An Academy Divided: A Decade of Exclusion

An Academy Divided: A Decade of Exclusion

Photo Credit: cinema blend

Antony Post, Editor

Part of the joy of going to the cinema is seeing an aspect of yourself up on the screen. From a young age, we connect as a movie-going audience with the characters who emulate us, the films that represent us, and the actors who look like us. We imagine ourselves in the worlds of the stories, and they fill us with a multitude of emotions. Yet, there is a disturbance in the Force, for some of the people that we see on the screen do not get the attention and respect of the industry, and there seems to be a common thread joining them. 

On January 13, 2020, the Academy of Motion Picture Arts and Sciences announced their nominations for the 92nd Academy Awards, which had its telecast on February 9. Almost immediately following the announcement (and in fact during the announcement by one of the actors who announced the nominees, Issa Rae) the entire industry, awards pundits, and the movie going public expressed their disdain for the lack of representation in the nominees. Many have said that the Academy is not recognizing the great work of non-white and non-male talent. So, I wanted to take a step back and look at this issue in full. Is the Academy racist? Is the Academy sexist? One year cannot decide this alone, so I decided to look at the decade that just came to a close. Not only will this provide a good 10 years to work with to try and find the answers, but it should be noted why this decade is so important in the history of the Oscars.

 In 2010, history was made when Barbra Streissand said the following words, “Well the time has come. Kathryn Bigelow!” For the first time in Academy Awards’ history, a woman came to the stage to accept the Best Director Oscar. Bigelow won for her gripping war drama The Hurt Locker, which went on to win a total of six Academy Awards, including Best Picture. 2010 was a landmark year for honoring diverse talent in film, and now the test was set. Would the Academy continue to honor diverse talent after Bigelow, and would they expand to honor even more? This is why looking at the past ten years since The Hurt Locker will provide the answers.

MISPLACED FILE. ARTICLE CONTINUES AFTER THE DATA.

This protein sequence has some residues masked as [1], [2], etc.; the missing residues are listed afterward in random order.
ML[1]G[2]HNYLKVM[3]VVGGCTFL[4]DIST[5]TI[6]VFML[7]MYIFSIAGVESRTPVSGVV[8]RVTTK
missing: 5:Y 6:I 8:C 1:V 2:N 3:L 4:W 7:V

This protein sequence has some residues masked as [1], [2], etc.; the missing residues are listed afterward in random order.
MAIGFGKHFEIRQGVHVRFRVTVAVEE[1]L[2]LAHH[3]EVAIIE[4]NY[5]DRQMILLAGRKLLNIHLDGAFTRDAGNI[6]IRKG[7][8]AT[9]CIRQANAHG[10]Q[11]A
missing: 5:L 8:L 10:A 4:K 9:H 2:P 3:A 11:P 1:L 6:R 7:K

Now, one of the major topics of conversation is whether the Academy has a male-centric lens. A number reported in 2016 was that the Academy was 91% white and 76% male. These numbers are staggering for a branch of filmmakers that are supposed to be representative of the entire industry. Now, the best way to view whether the Academy has a problem with diverse talent, let’s look at the films that have been selected for Best Picture in the past decade. 

If one looks back on the Best Picture category, they will see that there have been 88 nominated films in the category from 2011-2020. Let’s look at the Academy’s relationship with female talent first. After some quick arithmetic, these were the numbers I discovered. Out of the 88 nominated films, 28% of them had a female lead or female co-lead, the other 72% being films with male leads. 7% were films directed by a woman, and 6% were films directed by and starring a woman. These statistics benefit the narrative that the Academy does seem to favor male centric films, and if you’re thinking that maybe they are getting better, they really are not. This year saw two of the nine nominees for Best Picture have female leads or co-leads: Noah Baumbach’s Marriage Story and Greta Gerwig’s Little Women. Speaking of Greta Gerwig, possibly the greatest topic of contention following the nominations were no female directors nominated in the Best Director category. But the trend that was set with Gerwig was even more unsettling than the Academy just ignoring female filmmakers. Gerwig is the fifth woman in history to be nominated for Best Director, for her 2017 film Lady Bird. With her sophomore effort, she missed the nomination, the same as Kathryn Bigelow, whose follow up to The Hurt Locker, 2013’s Zero Dark Thirty, got a Best Picture nomination but missed a Best Director nomination for herself. The Academy seems to not want to honor female filmmakers, not even those that have been previously nominated before.